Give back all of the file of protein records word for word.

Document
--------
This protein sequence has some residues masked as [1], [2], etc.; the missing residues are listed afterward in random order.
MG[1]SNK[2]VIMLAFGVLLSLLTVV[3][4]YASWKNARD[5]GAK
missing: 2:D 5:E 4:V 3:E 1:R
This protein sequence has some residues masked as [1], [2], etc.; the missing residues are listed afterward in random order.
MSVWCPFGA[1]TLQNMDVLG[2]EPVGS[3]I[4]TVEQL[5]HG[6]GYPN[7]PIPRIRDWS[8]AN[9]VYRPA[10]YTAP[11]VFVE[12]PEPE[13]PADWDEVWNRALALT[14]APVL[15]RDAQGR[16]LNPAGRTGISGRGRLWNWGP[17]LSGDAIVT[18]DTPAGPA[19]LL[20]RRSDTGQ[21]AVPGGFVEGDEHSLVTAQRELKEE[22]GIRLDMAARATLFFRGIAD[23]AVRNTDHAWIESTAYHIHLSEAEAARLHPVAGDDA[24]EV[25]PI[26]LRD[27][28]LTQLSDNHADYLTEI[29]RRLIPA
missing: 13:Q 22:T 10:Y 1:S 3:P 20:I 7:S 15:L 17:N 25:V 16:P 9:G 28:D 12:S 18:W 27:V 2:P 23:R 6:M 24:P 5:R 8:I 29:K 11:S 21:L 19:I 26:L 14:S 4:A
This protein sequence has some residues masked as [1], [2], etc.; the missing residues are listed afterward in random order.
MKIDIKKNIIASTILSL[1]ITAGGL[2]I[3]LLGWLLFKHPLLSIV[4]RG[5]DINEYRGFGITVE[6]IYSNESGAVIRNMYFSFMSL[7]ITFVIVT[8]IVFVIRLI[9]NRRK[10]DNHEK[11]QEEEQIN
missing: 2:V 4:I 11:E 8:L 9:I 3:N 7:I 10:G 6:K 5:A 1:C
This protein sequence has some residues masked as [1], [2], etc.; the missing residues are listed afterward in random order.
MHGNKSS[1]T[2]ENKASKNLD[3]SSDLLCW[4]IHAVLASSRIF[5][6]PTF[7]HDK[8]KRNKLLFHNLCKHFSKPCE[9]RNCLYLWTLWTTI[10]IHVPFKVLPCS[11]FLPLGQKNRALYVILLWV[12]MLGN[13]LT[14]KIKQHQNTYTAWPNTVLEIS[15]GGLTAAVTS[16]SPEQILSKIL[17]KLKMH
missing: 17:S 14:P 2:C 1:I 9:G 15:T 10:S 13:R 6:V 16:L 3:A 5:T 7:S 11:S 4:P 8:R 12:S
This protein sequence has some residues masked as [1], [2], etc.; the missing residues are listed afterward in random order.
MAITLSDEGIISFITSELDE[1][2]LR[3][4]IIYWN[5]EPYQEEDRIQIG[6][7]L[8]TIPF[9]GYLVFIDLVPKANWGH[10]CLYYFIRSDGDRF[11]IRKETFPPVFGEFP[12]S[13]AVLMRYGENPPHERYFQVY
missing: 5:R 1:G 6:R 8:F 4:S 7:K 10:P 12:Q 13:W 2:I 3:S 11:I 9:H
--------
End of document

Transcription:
This protein sequence has some residues masked as [1], [2], etc.; the missing residues are listed afterward in random order.
MG[1]SNK[2]VIMLAFGVLLSLLTVV[3][4]YASWKNARD[5]GAK
missing: 2:D 5:E 4:V 3:E 1:R
This protein sequence has some residues masked as [1], [2], etc.; the missing residues are listed afterward in random order.
MSVWCPFGA[1]TLQNMDVLG[2]EPVGS[3]I[4]TVEQL[5]HG[6]GYPN[7]PIPRIRDWS[8]AN[9]VYRPA[10]YTAP[11]VFVE[12]PEPE[13]PADWDEVWNRALALT[14]APVL[15]RDAQGR[16]LNPAGRTGISGRGRLWNWGP[17]LSGDAIVT[18]DTPAGPA[19]LL[20]RRSDTGQ[21]AVPGGFVEGDEHSLVTAQRELKEE[22]GIRLDMAARATLFFRGIAD[23]AVRNTDHAWIESTAYHIHLSEAEAARLHPVAGDDA[24]EV[25]PI[26]LRD[27][28]LTQLSDNHADYLTEI[29]RRLIPA
missing: 13:Q 22:T 10:Y 1:S 3:P 20:I 7:S 15:L 17:N 25:V 16:P 9:G 28:D 12:S 18:W 27:V 2:P 23:R 6:M 24:P 5:R 8:I 29:K 11:S 21:L 19:I 26:L 14:S 4:A
This protein sequence has some residues masked as [1], [2], etc.; the missing residues are listed afterward in random order.
MKIDIKKNIIASTILSL[1]ITAGGL[2]I[3]LLGWLLFKHPLLSIV[4]RG[5]DINEYRGFGITVE[6]IYSNESGAVIRNMYFSFMSL[7]ITFVIVT[8]IVFVIRLI[9]NRRK[10]DNHEK[11]QEEEQIN
missing: 2:V 4:I 11:E 8:L 9:I 3:N 7:I 10:G 6:K 5:A 1:C
This protein sequence has some residues masked as [1], [2], etc.; the missing residues are listed afterward in random order.
MHGNKSS[1]T[2]ENKASKNLD[3]SSDLLCW[4]IHAVLASSRIF[5][6]PTF[7]HDK[8]KRNKLLFHNLCKHFSKPCE[9]RNCLYLWTLWTTI[10]IHVPFKVLPCS[11]FLPLGQKNRALYVILLWV[12]MLGN[13]LT[14]KIKQHQNTYTAWPNTVLEIS[15]GGLTAAVTS[16]SPEQILSKIL[17]KLKMH
missing: 17:S 14:P 2:C 1:I 9:G 15:T 10:S 13:R 6:V 16:L 3:A 5:T 7:S 11:S 4:P 8:R 12:S
This protein sequence has some residues masked as [1], [2], etc.; the missing residues are listed afterward in random order.
MAITLSDEGIISFITSELDE[1][2]LR[3][4]IIYWN[5]EPYQEEDRIQIG[6][7]L[8]TIPF[9]GYLVFIDLVPKANWGH[10]CLYYFIRSDGDRF[11]IRKETFPPVFGEFP[12]S[13]AVLMRYGENPPHERYFQVY
missing: 5:R 1:G 6:R 8:F 4:S 7:K 10:P 12:Q 13:W 2:I 3:S 11:I 9:H